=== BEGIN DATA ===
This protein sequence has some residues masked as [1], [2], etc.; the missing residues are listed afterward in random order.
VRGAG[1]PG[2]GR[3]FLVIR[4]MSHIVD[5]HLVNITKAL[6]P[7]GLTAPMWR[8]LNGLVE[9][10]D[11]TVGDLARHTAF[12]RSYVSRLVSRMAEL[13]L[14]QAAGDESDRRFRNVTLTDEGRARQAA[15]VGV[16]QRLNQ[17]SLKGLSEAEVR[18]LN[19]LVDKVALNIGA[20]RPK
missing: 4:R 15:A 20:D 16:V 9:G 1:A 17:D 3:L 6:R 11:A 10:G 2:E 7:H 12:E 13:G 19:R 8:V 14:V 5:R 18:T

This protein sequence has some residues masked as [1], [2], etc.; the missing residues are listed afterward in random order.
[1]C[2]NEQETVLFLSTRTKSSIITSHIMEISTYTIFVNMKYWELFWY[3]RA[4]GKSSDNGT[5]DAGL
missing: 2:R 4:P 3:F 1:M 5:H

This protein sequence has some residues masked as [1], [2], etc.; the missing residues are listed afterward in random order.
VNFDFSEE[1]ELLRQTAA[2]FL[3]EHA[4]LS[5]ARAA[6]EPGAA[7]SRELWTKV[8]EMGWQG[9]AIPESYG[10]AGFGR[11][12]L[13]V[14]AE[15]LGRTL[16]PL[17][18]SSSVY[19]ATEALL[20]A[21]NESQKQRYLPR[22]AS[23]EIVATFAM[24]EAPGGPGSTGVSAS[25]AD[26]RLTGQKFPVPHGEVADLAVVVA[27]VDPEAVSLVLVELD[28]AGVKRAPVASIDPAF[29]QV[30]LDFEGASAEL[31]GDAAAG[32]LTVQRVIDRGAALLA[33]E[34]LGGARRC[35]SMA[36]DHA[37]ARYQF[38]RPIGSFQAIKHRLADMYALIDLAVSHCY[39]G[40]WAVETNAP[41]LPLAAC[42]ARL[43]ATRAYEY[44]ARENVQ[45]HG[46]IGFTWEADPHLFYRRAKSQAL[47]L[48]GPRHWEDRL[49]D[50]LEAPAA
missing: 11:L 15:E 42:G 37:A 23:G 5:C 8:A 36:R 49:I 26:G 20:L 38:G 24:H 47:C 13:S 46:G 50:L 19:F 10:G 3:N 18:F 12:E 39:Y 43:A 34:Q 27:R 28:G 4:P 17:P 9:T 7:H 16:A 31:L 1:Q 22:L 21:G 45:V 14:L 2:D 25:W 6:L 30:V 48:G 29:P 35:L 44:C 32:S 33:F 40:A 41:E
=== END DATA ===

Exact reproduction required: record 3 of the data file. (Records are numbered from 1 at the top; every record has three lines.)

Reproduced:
This protein sequence has some residues masked as [1], [2], etc.; the missing residues are listed afterward in random order.
VNFDFSEE[1]ELLRQTAA[2]FL[3]EHA[4]LS[5]ARAA[6]EPGAA[7]SRELWTKV[8]EMGWQG[9]AIPESYG[10]AGFGR[11][12]L[13]V[14]AE[15]LGRTL[16]PL[17][18]SSSVY[19]ATEALL[20]A[21]NESQKQRYLPR[22]AS[23]EIVATFAM[24]EAPGGPGSTGVSAS[25]AD[26]RLTGQKFPVPHGEVADLAVVVA[27]VDPEAVSLVLVELD[28]AGVKRAPVASIDPAF[29]QV[30]LDFEGASAEL[31]GDAAAG[32]LTVQRVIDRGAALLA[33]E[34]LGGARRC[35]SMA[36]DHA[37]ARYQF[38]RPIGSFQAIKHRLADMYALIDLAVSHCY[39]G[40]WAVETNAP[41]LPLAAC[42]ARL[43]ATRAYEY[44]ARENVQ[45]HG[46]IGFTWEADPHLFYRRAKSQAL[47]L[48]GPRHWEDRL[49]D[50]LEAPAA
missing: 11:L 15:E 42:G 37:A 23:G 5:C 8:A 36:R 49:I 26:G 20:L 38:G 24:H 47:C 13:S 46:G 50:L 19:F 10:G 3:N 18:F 12:E 39:Y 43:A 34:Q 27:R 28:G 4:P 17:P 9:T 7:H 16:A 31:L 1:Q 22:L 21:G 45:V 14:L 2:D 25:W 6:L 30:V 48:G 29:P 35:L 44:C 32:S 33:F 40:A 41:E